The Weekend Leader - Laugh at work

Turn on the fountains of love to help find joy, says mind guru

Madhusree Chatterjee   |   New Delhi


Vol 2 | Issue 24

The latest corporate buzz is to make people happy at workspace - to liberate the butterflies, turn on the fountains of love and to help find joy in the small things in life, says mind and innovation guru Rekha Shetty.

"In workspace, people should have two real daily laughs - the first laugh and the last laugh. I don't want to talk about the rocks, stones and the scorpions at work, but I want to liberate the butterflies and turn on the fountains of love in companies," Shetty, founder of the Mindspace brand, said.

Eureka! Anger and stress pour 36 toxic chemicals into the blood which require 48 hours to get out, says Rekha Shetty

Mindspace and the company Farstar have been working on innovation initiatives and work-life balance for the last two decades.

Shetty, who has launched her new book "The Happiness Quotient", has already written ‘Corporate Strategy: Mindpower, Innovation and Innovate! 90 Days to Transform Your Business’.

"Companies were waking up to the need to make their workers happy. The ICICI Bank, at one of its Mumbai branches, allows its workers to bring their kids to the workplace on Saturdays. The children have fun for a couple of hours while their parents work. And then they take off directly from the office for the weekend," Shetty said.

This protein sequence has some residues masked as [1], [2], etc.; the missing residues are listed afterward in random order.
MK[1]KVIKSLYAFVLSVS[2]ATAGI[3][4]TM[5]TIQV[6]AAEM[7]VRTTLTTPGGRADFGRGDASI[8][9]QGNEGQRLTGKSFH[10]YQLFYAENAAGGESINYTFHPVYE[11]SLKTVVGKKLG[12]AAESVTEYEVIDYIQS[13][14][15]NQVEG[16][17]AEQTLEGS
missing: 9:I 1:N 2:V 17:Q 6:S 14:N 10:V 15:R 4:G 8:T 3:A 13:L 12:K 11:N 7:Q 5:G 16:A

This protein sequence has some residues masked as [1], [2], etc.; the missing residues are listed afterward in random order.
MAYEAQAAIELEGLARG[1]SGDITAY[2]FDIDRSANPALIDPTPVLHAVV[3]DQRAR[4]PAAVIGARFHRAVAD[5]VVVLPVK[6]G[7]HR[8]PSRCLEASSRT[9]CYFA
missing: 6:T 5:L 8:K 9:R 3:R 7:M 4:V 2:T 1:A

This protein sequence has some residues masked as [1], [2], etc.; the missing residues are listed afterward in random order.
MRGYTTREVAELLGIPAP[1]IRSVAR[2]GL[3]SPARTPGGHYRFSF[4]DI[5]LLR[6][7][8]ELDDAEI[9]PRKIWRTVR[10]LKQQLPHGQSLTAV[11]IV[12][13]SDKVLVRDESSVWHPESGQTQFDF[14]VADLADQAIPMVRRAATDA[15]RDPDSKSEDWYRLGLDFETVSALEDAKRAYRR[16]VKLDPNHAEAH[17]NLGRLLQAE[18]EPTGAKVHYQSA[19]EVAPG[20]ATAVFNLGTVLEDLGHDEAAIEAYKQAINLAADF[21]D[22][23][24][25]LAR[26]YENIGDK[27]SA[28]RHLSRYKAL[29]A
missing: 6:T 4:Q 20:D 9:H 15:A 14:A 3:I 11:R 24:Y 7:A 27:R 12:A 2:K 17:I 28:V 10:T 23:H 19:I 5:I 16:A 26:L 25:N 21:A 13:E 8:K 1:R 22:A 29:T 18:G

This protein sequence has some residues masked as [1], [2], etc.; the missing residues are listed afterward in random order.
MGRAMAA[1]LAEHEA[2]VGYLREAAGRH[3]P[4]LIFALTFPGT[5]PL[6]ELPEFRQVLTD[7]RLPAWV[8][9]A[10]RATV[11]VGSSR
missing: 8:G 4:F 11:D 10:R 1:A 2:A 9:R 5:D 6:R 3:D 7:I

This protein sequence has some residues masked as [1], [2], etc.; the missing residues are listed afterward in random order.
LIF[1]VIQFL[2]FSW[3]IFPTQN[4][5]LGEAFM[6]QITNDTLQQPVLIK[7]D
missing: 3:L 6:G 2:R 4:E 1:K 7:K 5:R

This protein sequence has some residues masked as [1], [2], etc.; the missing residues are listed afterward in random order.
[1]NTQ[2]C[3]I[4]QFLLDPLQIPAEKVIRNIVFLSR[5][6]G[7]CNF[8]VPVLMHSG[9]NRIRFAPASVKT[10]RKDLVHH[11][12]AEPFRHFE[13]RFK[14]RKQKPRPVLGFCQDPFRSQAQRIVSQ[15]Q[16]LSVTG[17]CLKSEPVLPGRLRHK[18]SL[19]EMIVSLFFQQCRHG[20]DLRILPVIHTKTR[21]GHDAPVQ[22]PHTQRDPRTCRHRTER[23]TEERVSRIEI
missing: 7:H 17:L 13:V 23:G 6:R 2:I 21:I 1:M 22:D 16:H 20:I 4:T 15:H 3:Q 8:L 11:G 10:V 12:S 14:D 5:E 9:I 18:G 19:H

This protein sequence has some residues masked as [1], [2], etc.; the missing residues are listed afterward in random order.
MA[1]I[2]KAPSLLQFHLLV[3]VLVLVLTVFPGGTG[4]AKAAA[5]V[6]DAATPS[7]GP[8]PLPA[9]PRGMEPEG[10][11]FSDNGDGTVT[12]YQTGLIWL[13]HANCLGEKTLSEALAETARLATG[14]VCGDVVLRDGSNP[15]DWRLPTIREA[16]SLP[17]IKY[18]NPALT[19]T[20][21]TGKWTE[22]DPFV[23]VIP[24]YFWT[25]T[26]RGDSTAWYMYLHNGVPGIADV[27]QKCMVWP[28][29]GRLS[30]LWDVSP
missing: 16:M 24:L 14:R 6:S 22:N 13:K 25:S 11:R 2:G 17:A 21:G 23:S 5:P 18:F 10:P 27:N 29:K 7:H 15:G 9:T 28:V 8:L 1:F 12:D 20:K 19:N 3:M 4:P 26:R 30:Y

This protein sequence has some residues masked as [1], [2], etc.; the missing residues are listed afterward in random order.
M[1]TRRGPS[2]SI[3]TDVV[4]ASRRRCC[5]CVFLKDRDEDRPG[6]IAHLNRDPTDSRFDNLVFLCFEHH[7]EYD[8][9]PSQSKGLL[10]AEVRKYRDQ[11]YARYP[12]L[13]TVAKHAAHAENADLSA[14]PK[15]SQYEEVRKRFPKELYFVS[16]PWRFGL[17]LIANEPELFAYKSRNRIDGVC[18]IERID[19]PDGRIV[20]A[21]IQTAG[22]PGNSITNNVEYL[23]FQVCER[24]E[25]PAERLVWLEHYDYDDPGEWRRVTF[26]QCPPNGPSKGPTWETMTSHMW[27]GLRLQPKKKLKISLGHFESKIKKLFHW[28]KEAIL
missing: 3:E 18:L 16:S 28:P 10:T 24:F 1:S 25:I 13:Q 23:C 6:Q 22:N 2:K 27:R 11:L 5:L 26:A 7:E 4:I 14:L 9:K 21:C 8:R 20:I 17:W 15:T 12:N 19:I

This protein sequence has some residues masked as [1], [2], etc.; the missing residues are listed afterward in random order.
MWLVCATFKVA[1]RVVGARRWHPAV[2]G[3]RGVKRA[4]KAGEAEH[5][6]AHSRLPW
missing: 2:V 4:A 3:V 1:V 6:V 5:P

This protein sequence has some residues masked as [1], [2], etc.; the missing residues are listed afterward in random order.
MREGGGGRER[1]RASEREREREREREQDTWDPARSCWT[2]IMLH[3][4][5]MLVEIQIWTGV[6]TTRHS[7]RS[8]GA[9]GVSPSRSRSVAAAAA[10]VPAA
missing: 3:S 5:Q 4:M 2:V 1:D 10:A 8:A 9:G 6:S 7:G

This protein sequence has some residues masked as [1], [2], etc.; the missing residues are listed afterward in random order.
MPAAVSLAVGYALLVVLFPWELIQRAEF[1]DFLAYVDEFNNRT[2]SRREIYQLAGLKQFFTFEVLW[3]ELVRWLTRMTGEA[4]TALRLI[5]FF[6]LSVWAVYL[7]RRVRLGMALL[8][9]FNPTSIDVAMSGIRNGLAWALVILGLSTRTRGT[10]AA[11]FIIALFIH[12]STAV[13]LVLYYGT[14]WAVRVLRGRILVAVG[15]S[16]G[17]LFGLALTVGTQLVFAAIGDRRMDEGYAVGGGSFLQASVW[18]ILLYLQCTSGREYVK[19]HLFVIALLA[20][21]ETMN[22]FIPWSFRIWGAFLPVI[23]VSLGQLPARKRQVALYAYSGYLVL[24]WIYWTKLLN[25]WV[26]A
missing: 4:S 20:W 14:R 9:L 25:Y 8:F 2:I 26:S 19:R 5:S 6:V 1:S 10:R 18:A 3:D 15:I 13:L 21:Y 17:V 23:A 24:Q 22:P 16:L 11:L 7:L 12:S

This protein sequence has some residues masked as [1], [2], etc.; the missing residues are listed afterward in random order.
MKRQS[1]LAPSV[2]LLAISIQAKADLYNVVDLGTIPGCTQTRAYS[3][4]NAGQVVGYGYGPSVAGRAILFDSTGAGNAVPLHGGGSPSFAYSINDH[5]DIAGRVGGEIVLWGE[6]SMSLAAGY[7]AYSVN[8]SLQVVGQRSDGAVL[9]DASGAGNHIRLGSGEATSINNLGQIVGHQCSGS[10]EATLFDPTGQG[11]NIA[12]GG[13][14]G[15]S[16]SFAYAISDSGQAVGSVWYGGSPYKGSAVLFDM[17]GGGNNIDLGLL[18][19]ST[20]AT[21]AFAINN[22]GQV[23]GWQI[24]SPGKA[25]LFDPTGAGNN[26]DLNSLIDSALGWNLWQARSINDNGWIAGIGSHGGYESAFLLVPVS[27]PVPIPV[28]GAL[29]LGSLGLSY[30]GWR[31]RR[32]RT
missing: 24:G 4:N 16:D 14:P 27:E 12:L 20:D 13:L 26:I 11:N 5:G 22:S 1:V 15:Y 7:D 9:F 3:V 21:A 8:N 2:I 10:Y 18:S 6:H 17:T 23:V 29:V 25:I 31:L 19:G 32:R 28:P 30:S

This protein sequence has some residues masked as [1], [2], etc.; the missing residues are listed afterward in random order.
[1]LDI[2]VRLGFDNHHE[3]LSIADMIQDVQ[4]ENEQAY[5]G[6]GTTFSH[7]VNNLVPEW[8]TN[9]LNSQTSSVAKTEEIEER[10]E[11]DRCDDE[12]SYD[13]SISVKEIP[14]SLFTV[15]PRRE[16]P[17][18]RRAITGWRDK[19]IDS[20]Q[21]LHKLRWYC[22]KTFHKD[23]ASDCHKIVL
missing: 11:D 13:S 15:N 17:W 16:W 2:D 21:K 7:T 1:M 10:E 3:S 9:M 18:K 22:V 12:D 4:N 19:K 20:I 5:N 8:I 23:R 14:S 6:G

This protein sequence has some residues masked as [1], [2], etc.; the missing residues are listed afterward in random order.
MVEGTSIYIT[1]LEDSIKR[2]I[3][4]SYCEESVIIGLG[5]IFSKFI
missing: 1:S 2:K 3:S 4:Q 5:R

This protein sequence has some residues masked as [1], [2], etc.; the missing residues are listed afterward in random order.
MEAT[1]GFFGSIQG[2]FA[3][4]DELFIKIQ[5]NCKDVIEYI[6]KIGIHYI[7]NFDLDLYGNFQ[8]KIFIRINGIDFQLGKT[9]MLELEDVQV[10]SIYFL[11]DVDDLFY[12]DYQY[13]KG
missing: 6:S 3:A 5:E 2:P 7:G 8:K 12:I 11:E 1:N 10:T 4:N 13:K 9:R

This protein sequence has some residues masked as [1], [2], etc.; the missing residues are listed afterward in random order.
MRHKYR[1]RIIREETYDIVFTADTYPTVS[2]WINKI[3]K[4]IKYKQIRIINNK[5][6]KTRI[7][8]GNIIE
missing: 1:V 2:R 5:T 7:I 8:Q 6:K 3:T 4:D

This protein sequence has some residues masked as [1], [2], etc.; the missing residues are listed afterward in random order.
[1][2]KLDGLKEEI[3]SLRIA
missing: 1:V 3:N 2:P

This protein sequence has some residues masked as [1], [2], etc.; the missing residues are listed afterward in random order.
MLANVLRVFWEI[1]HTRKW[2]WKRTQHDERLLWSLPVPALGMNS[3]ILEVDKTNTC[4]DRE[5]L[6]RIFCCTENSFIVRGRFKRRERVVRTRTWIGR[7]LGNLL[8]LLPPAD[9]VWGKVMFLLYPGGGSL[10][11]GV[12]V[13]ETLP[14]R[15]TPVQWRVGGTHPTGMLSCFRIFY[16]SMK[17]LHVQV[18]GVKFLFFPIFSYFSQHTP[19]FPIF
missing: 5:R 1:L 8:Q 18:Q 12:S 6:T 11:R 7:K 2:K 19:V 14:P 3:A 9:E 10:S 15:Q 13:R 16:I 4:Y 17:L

"I know of a top bank executive - a strategist - who works for the first six months of the year. He is on leave for the rest of the year, which he spends in his village developing it. He is building a school there. His bank has realised that he does not need to work round the year because he plans strategies at the beginning of the new fiscal," the mind guru said.

According to her, people spend two-thirds of their working hours in office and happy employees can do double the work compared to their unhappy colleagues.

She reminded that "more and more women were working from home after they have babies.”

Shetty stressed that the days of Henry Ford (who wanted working hands) are over.

"Most of the workforce in corporate houses now is knowledge-based workers and they cannot be forced to do anything. They have to be inspired to work," Shetty said.

According to her, preventing stress is a negative way of looking at life; "instead, fill your mind with your garden of poetic emotions like laughter, wonder, love and compassion to counter lust, anger, obsession, greed, jealousy, fear and repulsion.”

Citing statistics, Shetty, who was the group vice-president of Apollo Hospitals, pointed out that "anger and stress pour 36 toxic chemicals into the blood which require 48 hours to get out.”

"Countries like Bhutan, India, Thailand and Australia are carrying out surveys to establish whether 'Gross National Happiness' will increase their GDP. You need happy people to solve problems and innovate."

Shetty, who has worked with hundreds of blue chip executives in the last 21 years, said she has developed a "cascading methodology of 47 methods to think out of the box at workplace.”

Her book "Happiness Quotient" looks into wellsprings of happiness and draws from traditional Indian wisdom to map the road to increased happiness - how to be emotionally, socially and physically compatible with everything around us - to "lead significant lives.” - IANS

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